Tuesday, April 2, 2013

Trichocereus Grafting: Beyond Pereskiopsis

So you have grafted your little cacti seedlings to pereskiopsis, and they have grown like weeds. However, you have come to the realization that your grafts simply won't be able to stay on pereskiopsis forever; eventually they will need to be degrafted, and you will have to find them a new home.
You could just root them and put them on their own, but depending on the species, you run a higher risk of running into conditions such as root rot, and they may require more specialized growing mixes and attention to moisture levels (not to mention you will probably notice a diminished growth rate).
So today I am going to show you how to use trichocereus to provide your grafts with a more permenant home. Trichocereus (almost any variety will work) are obviously more physically robust than pereskiopsis, but they are also quite fast growing, and very tolerant in terms of growing medium, sunlight, and moisture levels; don't go treating them like your pereskiopsis, they aren't that tough, but they are still very easy to take care of as far as cactus go.
For this tutorial, I am using a section of Trichocereus Pachanoi that was grown out on pereskiopsis to its current size, approximately 4 inches tall. For the scion, I am using a Discocactus Horstii that was grown on pereskiopsis from a seedling. You will notice in the picture below, that the Pachanoi grafted onto pereskiopsis has been cut back a few times; when you cut off a tip, at least two more replace it, giving you a steady supply of rootstocks. The supplies you will need to do this are the same as those used in "Pereskiopsis Seedling Grafting 101", and the sanitary procedures are the same as well.
After you clean your blade thoroughly with rubbing alcohol, cut the rootstock (Pachanoi in this case) off at its base, and then cut the bottom off so that it is even, and cut as much of the tip off as is necessary to give a solid base for the scion. I also like to cut a small angle off around the top of the rootstock after I remove the tip; this is so that if the edge of either the rootstock or the scion curls in at the union, there will be some extra room so the two wont be forced apart.

You can discard the piece you cut from the bottom, and in an upcoming post I will show you something cool you can do with the top portion, but for now I guess you can throw that away too...So once you have your rootstock prepared, you need to get your scion ready. When I do this, I always make sure to leave a portion attached to the pereskiopsis with plenty of areoles, so that I can get more tips out of it in the future; never degraft completely (unless they are dying or just not producing anymore), because they almost always put out new tips over and over again.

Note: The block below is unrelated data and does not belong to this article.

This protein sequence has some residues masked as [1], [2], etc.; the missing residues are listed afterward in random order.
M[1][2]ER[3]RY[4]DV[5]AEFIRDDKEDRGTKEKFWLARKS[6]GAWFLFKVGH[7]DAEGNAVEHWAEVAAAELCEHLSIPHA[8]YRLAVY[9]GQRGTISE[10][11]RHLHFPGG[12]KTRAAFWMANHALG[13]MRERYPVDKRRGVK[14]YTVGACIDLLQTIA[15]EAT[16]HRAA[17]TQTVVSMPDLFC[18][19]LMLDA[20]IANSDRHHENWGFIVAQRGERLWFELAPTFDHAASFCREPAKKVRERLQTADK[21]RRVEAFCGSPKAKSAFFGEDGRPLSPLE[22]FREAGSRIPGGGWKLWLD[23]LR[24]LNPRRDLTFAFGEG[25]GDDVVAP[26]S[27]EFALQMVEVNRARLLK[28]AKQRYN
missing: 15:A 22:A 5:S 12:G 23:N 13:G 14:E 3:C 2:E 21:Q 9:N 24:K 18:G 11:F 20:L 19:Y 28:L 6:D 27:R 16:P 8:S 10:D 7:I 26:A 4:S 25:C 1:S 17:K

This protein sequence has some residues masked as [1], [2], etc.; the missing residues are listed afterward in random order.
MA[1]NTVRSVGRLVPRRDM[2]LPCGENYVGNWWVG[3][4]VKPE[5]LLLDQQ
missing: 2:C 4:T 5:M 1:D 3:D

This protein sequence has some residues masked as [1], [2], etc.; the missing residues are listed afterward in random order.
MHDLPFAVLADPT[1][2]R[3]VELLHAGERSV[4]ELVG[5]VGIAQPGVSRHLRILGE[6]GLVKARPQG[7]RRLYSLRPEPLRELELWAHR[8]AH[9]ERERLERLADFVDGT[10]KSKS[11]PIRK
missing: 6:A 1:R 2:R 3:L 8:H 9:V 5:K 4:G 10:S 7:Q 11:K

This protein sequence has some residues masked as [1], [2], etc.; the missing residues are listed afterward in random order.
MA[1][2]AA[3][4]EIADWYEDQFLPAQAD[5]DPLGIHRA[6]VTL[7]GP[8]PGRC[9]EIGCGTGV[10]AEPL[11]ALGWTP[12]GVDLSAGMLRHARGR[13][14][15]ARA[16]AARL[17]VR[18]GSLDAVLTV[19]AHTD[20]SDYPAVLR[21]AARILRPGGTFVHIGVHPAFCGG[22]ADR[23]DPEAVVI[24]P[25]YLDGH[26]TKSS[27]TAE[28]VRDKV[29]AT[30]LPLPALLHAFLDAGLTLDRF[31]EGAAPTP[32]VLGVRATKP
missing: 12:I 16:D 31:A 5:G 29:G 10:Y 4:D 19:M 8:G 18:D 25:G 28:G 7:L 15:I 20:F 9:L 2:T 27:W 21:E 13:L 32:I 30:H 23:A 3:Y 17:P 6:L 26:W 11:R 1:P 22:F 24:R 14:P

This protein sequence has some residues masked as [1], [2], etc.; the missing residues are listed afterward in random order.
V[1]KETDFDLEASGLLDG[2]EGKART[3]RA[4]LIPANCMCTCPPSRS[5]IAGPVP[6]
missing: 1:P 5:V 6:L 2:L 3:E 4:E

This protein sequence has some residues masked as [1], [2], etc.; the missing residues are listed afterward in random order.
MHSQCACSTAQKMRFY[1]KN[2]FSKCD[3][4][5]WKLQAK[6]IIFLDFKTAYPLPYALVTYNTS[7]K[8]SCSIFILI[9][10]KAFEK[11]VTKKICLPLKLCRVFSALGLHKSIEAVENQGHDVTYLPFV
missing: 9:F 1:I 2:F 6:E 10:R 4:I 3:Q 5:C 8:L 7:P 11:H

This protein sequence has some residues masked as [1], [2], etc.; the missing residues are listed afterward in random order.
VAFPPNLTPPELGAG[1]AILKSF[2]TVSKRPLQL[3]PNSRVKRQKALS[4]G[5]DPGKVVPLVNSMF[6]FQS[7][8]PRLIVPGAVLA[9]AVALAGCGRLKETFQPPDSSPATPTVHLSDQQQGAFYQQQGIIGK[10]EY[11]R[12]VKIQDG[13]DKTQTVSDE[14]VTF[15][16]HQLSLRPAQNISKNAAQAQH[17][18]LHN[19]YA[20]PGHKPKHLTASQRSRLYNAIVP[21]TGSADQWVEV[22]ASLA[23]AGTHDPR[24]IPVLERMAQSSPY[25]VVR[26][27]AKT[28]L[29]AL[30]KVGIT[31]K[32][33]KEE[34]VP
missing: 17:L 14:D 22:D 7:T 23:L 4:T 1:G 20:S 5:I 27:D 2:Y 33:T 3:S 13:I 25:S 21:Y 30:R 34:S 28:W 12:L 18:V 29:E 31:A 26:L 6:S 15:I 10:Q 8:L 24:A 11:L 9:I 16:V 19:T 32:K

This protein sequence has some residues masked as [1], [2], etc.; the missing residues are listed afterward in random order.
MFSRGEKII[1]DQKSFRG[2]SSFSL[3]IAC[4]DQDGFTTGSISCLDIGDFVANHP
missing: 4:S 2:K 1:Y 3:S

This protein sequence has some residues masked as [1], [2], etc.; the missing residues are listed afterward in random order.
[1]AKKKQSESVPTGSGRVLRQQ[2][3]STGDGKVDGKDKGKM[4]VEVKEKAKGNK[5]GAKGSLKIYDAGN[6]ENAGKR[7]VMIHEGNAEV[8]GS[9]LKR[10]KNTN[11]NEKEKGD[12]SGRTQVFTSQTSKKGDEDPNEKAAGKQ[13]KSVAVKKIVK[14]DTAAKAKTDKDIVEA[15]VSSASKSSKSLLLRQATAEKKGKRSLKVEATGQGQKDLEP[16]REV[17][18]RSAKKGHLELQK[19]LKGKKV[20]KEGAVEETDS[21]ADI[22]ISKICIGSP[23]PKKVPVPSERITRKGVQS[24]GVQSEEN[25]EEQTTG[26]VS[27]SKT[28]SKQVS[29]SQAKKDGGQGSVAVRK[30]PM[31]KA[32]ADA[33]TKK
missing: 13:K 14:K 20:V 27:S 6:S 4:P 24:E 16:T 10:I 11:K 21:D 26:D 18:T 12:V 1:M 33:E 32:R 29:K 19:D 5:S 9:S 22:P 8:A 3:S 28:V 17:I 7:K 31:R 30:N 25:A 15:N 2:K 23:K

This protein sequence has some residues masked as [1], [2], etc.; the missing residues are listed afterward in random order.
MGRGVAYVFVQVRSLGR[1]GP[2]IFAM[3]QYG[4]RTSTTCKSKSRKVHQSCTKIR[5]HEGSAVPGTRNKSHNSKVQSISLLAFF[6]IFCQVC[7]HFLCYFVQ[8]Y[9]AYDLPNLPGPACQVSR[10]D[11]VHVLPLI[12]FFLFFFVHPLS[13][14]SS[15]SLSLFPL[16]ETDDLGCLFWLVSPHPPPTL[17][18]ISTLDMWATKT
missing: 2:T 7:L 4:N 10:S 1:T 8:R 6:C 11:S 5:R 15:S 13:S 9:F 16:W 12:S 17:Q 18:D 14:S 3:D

After you have your rootstock and your scion prepared, get yourself a piece of plastic wrap approximately six inches square, and one of those little wires we used when grafting to pereskiopsis. Now, place the scion on top of the rootstock, and center the plastic wrap over it, and then bring the sides down around to the bottom and twist so that the scion and rootstock are forced together firmly, then secure the twisted plastic wrap with the wire, as seen below.
Since the scion and rootstock are of similar diameter, and they have much more developed vascular tissue, placement isn't that big of a worry; just shift the two around until they are more-or-less aligned (like with the seedling grafting, it is best to do this after the wrap is in place and secured). After you have done this just leave it in a cool area to bind together. In my experience, four to seven days is adequate time for this to occur. After this time has passed, carefully remove the plastic wrap, and allow the bottom cut to callus up a bit before planting, just as though you were planting any other cactus cutting. Once a callus has formed, I prefer to plant in a dry cactus soil, and simply give the cactus a few sprays of pure water around its base every other day or so. Remember, the soil needs to be somewhat warm (around 70 degrees Fahrenheit) for good rooting to take place.
There you have it, hope this helps. Stay tuned, we are going to go over some more grafting techniques pretty soon. The weather is warming up too, so we will probably try some outdoor pereskiopsis experiments in the near future.
Subscribe and Comment

Technorati tags: , ,